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|LETTERS TO EDITOR
|Year : 2018 | Volume
| Issue : 5 | Page : 1481-1482
Idiopathic retroperitoneal fibrosis presenting as spastic paraparesis
Gopal Poduval1, Priya Nathani2
1 Department of Neurology, Global Hospitals, Hyderabad, Telangana, India
2 Department of Radiodiagnosis, Global Hospitals, Hyderabad, Telangana, India
|Date of Web Publication||17-Sep-2018|
Dr. Gopal Poduval
Department of Neurology, Global Hospitals, Lakdikapul, Hyderabad, Telangana
Source of Support: None, Conflict of Interest: None
|How to cite this article:|
Poduval G, Nathani P. Idiopathic retroperitoneal fibrosis presenting as spastic paraparesis. Neurol India 2018;66:1481-2
Idiopathic retroperitoneal fibrosis (IRF) includes a spectrum of disorders where a fibro- inflammatory lesion surrounds the abdominal aorta and extends further into the retro- peritoneum to involve the ureters. Thus, the most common symptoms are of vascular origin and/or related to the renal outflow obstruction. We report here a case of IRF whose initial presentation was of thoracic myelopathy.
A 54-year old male patient, non-diabetic, non-hypertensive, and non-smoker, presented with the complaints of progressive difficulty in walking of 2-month duration. The weakness was associated with decreased sensation below the waist level, stiffness of both legs, flexor spasms, and mild edema in both feet. He denied any history of upper limb weakness, leg claudication, bladder symptoms, back or abdominal pain, fever, weight loss, fatigue, or of any drug intake. On examination, he was conscious and oriented, his higher mental functions, speech, and cranial nerves were normal. Motor and sensory examination and reflexes in both upper limbs were normal. His both lower limbs were spastic with grade 3/5 power, the knee and ankle jerks were exaggerated with ankle clonus and the plantar response was bilateral extensor. A sensory level to pin prick was obtained just above the umbilicus. He had bilateral pitting pedal edema. The peripheral pulses were normally felt. The patient underwent magnetic resonance imaging (MRI) of the dorsal spine which showed an enhancing prevertebral mass extending from the eleventh thoracic to the first lumbar vertebrae [Figure 1]. The spinal cord and the exiting roots appeared normal [Figure 2]. His blood was negative for antinuclear antibodies and his other hematological and metabolic parameters were within normal limits. Histopathology of a laparoscopic biopsy of the lesion revealed a fibro-inflammatory infiltrate consistent with retroperitoneal fibrosis. The patient was managed with corticosteroids and tamoxifen and he showed significant improvement over the next 2 months. Over the next 1 week, he developed a large bilateral pleural effusion, which was successfully drained. Two days later, he expired due to sudden cardiac arrest.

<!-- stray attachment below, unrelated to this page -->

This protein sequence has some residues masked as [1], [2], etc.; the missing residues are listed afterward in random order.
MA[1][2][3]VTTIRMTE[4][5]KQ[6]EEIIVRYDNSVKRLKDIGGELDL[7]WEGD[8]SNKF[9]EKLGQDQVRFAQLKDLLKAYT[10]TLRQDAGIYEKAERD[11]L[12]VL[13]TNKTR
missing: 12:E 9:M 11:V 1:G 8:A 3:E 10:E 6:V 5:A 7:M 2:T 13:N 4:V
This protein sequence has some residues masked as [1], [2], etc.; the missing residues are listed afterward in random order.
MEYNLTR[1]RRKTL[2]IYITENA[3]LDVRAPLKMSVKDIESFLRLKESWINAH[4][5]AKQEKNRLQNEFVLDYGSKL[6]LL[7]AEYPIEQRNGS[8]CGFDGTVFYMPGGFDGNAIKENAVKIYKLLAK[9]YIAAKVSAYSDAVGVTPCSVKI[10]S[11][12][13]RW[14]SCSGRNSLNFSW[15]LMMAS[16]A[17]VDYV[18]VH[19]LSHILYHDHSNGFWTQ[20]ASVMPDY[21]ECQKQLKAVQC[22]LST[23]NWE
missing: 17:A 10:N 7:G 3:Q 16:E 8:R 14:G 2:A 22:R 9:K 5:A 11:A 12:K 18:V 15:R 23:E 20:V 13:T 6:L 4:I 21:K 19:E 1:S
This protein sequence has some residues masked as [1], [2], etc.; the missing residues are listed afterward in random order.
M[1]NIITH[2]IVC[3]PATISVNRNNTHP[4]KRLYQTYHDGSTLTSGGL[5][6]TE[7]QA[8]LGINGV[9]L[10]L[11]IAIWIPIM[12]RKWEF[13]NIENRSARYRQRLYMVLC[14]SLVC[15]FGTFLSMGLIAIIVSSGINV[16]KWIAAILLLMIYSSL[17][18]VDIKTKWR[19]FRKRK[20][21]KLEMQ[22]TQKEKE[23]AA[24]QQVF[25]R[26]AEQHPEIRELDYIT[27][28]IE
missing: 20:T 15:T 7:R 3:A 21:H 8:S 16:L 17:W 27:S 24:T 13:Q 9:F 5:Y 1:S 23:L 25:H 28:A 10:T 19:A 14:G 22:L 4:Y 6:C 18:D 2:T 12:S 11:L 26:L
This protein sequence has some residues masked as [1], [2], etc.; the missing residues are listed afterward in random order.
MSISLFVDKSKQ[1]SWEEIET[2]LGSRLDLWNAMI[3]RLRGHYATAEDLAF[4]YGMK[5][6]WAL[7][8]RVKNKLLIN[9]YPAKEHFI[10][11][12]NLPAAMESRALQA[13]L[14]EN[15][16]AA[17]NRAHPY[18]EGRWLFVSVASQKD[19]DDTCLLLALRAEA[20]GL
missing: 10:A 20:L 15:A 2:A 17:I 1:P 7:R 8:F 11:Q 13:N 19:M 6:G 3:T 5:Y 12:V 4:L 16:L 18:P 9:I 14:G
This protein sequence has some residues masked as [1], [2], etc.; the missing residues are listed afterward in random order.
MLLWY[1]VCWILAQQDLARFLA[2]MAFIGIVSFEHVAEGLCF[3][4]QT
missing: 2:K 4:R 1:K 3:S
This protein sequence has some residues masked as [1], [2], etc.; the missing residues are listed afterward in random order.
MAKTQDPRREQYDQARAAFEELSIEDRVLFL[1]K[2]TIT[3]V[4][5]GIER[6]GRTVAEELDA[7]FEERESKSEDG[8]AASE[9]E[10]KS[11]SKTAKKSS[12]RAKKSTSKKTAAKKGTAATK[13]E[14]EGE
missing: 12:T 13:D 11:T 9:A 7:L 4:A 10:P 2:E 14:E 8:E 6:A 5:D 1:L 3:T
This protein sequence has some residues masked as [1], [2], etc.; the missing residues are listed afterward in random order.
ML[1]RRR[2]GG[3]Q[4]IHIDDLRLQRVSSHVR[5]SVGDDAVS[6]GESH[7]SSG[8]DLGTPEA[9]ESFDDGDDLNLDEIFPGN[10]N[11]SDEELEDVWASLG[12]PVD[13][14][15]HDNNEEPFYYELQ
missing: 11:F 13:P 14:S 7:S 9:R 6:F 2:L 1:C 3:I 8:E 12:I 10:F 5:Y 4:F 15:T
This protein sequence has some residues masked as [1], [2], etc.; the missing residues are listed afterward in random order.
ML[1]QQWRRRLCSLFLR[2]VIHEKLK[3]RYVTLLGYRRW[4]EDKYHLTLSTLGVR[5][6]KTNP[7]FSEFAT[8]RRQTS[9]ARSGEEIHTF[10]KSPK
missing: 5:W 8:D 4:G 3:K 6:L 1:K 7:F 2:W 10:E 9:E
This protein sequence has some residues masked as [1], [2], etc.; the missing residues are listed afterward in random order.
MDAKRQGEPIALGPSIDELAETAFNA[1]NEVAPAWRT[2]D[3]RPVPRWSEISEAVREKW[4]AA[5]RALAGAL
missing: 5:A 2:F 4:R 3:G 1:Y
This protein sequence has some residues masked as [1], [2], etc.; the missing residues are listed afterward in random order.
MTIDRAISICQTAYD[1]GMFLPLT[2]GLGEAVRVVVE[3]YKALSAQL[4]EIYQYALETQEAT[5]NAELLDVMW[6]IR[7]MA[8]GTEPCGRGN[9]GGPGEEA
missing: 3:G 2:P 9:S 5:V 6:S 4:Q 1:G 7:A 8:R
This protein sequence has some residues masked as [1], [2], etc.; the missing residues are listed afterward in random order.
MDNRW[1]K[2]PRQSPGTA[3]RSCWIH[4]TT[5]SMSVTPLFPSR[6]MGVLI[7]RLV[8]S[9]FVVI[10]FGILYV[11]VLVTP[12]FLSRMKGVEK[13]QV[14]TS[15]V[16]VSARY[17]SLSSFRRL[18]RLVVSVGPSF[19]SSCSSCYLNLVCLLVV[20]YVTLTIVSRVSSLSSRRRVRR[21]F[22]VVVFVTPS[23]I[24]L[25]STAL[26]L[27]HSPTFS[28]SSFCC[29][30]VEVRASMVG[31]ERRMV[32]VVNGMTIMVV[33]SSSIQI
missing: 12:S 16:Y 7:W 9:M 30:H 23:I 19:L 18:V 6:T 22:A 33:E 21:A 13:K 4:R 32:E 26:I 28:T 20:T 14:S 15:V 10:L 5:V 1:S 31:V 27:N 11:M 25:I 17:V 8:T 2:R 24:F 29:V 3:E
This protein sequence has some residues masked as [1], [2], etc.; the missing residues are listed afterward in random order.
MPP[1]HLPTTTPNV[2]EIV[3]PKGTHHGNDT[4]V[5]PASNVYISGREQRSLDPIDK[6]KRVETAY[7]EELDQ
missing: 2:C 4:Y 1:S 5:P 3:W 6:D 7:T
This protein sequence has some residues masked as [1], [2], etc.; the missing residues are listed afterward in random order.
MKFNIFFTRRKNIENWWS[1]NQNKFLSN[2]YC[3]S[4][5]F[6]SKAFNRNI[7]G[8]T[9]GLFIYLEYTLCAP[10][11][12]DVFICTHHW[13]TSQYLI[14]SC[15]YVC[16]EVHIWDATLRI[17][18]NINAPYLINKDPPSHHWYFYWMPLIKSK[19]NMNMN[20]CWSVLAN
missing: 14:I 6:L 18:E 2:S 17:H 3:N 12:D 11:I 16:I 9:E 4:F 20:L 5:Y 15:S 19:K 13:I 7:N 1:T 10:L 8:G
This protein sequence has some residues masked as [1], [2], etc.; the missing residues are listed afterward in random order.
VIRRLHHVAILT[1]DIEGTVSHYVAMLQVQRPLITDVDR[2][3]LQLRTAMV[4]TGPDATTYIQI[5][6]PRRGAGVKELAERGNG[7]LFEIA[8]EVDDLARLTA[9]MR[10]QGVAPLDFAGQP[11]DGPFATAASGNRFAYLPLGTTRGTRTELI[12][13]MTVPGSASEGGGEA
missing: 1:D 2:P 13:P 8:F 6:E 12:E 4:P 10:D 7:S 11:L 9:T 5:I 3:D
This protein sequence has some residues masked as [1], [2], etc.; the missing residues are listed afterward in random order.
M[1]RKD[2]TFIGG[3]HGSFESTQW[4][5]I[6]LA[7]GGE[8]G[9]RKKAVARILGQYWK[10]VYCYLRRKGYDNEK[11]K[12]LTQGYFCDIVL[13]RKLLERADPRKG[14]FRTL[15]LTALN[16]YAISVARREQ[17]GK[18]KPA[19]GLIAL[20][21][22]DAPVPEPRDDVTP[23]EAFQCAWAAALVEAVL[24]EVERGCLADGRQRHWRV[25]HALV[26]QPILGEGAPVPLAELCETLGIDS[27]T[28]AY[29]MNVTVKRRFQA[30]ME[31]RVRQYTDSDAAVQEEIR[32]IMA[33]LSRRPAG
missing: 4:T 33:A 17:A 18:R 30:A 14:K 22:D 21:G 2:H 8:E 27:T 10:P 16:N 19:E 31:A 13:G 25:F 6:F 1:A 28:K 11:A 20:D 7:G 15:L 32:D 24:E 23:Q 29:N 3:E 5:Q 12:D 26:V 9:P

|Figure 1: Magnetic resonance imaging, T2 -. weighted sagittal image showing a normal spinal cord|
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|Figure 2: Magnetic resonance imaging spine, sagittal view, showing a prevertebral mass in the thoracolumbar region|
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The case highlights a rare presentation of IRF as spastic paraparesis and the notable absence of any urinary or abdominal symptoms despite the lesion having reached such a large size. The spinal cord appeared intrinsically normal, though a diffusion weighted magnetic resonance image would have possibly shown the spinal cord infarction. Previous case reports of spinal cord infarction are mostly related to aortic aneurysms, vascular occlusion of anterior spinal artery, and epidural hematoma. Two earlier case reports of spinal cord compression by retroperitoneal fibrosis , have shown direct compression of the cord following epidural invasion by the mass. In this case, the mass was confined to the prevertebral region and would have compromised the vascular supply of the spinal cord. Hence, it is important to consider spinal cord ischemia in all cases with an abdominal mass and paraplegia where no compression of the spinal cord has been detectable on imaging.
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[Figure 1], [Figure 2]